This new article – Exploring the Strange New World of Non-Celiac Gluten Sensitivity – just published in Clinical Gastroenterology and Hepatology, is short and well worth a read. It considers the key recent studies into NCGS – their strengths, their complexity, their limitations, their inconsistencies – and the small steps we are making in understanding what is happening.
There are a number of stand-out extracts.
1. The authors speculate that those interpreting the mixed results may be inadvertently biased: “The viewer … draws interpretations that are based on his or her prior beliefs about NCGS.”
In other words, if you believe in NCGS, you may see evidence for it in the studies; if you don’t, you see the holes and flaws.
2. “There are no proven biomarkers for NCGS … This is particularly important to emphasize in light of the fact that patients are looking for answers and may be offered testing for NCGS via non-evidence-based tests of blood, stool, or saliva”.
In other words – stay away from paid-for online / high street tests – at least for the time being.
3. “… it is undeniable that gluten exerts a large nocebo effect on a significant number of patients …”
In layman’s terms: if you think you get ill by eating gluten, and you eat gluten or think you’re eating gluten – you get ill. The harsher critics will say ‘all in your head!’ – but while this indeed may at least be partly psychosomatic, it doesn’t invalidate what patients are experiencing, as the authors point out in another key extract ….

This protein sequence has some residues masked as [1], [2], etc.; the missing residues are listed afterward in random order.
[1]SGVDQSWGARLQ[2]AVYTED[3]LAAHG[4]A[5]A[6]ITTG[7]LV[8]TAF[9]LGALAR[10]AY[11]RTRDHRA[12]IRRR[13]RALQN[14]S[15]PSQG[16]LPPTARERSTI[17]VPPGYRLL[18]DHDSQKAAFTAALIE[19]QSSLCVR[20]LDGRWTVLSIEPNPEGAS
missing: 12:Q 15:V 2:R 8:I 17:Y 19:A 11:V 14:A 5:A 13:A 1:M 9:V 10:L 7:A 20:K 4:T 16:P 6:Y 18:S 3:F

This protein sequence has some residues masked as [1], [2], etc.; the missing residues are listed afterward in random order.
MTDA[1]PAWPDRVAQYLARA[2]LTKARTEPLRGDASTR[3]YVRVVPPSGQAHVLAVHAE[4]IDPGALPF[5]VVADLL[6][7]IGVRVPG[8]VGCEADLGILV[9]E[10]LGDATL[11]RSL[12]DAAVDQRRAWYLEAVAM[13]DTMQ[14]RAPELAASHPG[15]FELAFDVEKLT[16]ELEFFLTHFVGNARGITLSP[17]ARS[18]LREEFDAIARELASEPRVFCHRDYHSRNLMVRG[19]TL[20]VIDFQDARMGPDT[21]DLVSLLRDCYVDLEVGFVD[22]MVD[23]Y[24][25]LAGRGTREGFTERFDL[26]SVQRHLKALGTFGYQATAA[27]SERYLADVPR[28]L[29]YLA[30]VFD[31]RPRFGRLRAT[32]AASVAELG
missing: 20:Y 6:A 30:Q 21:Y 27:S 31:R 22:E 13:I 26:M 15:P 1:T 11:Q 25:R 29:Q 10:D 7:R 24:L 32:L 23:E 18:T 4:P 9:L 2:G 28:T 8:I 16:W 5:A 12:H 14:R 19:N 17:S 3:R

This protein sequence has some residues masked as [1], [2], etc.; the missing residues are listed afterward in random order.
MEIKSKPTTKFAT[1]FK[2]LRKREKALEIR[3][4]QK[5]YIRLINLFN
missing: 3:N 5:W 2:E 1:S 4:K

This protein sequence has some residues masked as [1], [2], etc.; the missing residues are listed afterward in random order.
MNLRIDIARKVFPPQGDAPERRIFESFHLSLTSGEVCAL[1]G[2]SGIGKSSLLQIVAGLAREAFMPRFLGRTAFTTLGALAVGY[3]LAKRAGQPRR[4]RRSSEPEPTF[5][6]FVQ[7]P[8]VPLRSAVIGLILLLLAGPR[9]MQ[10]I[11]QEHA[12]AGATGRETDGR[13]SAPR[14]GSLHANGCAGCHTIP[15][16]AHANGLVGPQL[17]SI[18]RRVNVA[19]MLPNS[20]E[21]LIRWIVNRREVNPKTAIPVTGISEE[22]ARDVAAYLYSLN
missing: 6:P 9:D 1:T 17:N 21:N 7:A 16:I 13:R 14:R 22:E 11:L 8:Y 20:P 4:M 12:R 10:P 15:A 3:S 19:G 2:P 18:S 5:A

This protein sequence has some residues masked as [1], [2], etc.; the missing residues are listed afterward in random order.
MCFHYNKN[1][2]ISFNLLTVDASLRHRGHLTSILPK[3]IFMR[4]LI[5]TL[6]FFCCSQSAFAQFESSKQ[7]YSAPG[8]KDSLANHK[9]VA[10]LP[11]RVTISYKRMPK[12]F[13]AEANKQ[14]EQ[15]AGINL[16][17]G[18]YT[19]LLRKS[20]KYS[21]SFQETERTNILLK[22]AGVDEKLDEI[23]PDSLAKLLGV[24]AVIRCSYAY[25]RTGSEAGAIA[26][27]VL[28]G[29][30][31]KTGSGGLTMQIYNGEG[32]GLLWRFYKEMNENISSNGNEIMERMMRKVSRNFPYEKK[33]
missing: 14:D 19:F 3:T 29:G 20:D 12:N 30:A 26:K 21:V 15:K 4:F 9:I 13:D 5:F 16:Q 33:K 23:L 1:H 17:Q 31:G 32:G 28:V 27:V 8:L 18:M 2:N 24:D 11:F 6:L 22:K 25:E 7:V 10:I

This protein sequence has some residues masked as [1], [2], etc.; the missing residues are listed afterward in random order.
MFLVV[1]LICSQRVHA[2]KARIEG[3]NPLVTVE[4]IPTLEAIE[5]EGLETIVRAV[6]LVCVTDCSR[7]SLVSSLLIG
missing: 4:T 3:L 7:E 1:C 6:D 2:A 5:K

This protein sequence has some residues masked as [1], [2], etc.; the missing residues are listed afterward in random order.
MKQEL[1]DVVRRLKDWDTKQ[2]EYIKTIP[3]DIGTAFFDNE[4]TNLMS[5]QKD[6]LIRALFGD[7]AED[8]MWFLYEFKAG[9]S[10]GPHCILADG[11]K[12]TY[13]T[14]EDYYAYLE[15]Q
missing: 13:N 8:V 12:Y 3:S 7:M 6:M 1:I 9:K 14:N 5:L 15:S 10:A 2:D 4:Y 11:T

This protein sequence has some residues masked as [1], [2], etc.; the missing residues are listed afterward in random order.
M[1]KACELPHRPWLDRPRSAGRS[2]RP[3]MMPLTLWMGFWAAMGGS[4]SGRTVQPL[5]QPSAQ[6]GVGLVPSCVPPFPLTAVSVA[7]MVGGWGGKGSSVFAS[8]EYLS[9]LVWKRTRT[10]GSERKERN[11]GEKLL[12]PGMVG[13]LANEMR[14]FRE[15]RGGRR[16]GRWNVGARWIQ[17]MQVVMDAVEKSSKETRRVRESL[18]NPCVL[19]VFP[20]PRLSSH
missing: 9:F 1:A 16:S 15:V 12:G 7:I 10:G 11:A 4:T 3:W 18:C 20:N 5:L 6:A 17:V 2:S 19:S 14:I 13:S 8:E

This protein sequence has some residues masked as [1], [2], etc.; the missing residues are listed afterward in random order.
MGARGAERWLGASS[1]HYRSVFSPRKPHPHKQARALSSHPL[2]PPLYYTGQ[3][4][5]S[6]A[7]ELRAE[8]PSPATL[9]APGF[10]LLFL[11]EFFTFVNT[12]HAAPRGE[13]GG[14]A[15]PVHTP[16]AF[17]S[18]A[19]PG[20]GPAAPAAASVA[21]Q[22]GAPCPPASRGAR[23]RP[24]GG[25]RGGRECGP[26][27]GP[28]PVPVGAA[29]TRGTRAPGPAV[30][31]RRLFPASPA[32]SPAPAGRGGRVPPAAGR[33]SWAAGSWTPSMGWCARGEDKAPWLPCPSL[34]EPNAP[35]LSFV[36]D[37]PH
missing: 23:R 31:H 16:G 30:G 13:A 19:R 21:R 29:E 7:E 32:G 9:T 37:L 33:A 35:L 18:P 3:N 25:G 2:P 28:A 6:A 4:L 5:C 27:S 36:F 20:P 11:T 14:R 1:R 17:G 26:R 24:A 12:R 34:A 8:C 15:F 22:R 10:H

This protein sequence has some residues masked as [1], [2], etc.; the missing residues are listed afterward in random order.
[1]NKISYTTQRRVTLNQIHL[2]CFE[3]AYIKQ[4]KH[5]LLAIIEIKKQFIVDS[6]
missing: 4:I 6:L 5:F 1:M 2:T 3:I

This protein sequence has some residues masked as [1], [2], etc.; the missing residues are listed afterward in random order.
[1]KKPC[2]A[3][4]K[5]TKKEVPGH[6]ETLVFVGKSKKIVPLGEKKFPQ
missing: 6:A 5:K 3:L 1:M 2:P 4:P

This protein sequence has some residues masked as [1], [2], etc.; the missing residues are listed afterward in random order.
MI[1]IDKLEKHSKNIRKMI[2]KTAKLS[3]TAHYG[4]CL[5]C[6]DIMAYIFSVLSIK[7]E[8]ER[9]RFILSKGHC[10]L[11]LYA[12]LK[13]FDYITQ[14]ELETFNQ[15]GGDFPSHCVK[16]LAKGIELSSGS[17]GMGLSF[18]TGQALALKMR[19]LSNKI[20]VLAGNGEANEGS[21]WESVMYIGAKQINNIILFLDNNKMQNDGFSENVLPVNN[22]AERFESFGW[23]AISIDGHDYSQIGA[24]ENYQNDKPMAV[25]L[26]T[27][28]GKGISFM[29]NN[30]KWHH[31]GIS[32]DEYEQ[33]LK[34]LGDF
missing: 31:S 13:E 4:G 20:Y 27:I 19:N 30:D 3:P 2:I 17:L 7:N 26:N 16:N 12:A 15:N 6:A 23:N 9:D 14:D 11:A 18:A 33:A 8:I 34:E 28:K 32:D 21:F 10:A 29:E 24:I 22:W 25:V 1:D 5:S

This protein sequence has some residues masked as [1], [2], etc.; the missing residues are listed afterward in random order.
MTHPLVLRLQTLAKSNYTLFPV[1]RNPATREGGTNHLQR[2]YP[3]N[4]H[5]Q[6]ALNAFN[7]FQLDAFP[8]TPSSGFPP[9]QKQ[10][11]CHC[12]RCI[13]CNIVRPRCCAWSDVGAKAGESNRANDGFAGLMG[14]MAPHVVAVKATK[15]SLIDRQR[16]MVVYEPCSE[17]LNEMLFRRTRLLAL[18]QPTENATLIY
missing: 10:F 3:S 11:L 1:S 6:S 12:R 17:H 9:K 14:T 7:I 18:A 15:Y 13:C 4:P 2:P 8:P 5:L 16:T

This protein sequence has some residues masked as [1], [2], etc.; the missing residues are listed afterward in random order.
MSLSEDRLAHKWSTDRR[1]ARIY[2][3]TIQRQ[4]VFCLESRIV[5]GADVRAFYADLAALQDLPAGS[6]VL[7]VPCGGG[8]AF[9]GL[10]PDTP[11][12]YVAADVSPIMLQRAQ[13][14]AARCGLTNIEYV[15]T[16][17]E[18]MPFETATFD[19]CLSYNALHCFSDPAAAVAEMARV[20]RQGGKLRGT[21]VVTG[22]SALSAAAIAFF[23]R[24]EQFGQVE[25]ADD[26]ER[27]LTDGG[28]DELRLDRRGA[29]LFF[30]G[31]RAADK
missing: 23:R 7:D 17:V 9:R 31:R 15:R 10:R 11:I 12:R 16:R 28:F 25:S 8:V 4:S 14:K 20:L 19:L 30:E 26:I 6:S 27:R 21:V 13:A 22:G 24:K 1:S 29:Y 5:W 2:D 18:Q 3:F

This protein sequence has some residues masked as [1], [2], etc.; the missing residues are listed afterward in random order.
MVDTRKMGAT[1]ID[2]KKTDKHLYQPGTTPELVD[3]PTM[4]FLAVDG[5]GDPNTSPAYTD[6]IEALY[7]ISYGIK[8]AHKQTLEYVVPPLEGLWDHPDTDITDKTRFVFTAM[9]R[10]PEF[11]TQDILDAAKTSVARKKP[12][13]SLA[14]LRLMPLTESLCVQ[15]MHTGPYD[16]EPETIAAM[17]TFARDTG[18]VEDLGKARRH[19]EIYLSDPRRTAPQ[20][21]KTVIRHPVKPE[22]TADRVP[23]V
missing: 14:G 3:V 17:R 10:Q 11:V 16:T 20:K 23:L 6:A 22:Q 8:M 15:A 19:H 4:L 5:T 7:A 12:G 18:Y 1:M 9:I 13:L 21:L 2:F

4. ” … it is counterproductive to debate whether NCGS is “real”; the patients are real and seeking our care. Some of these patients are in a great deal of distress, and we should try to help them.”
Shifting the discussion away from whether it’s real, and trying to find out what it is (be it singular or plural – as it may be several distinct conditions), will surely help those with symptoms. As I’ve argued before, even if NCGS turns out to be psychogenic, patients should be respected and not be dismissively told they’re imagining their symptoms by the Daily Mail, unsympathetic doctors or commentators such as Rod Liddle.
5. “NCGS is a complex entity and will not give up its secrets easily. As such, studies with more limited but focused aims are likely to be more effective in providing important incremental knowledge.”
And here’s the crux: there’s an awful lot we don’t know; it’s going to take us an awful long time to get there. Science moves slowly; it’s about adding jigsaw pieces over weeks and months to finally get the satisfaction of the picture at the end. We’re just going to have to be patient …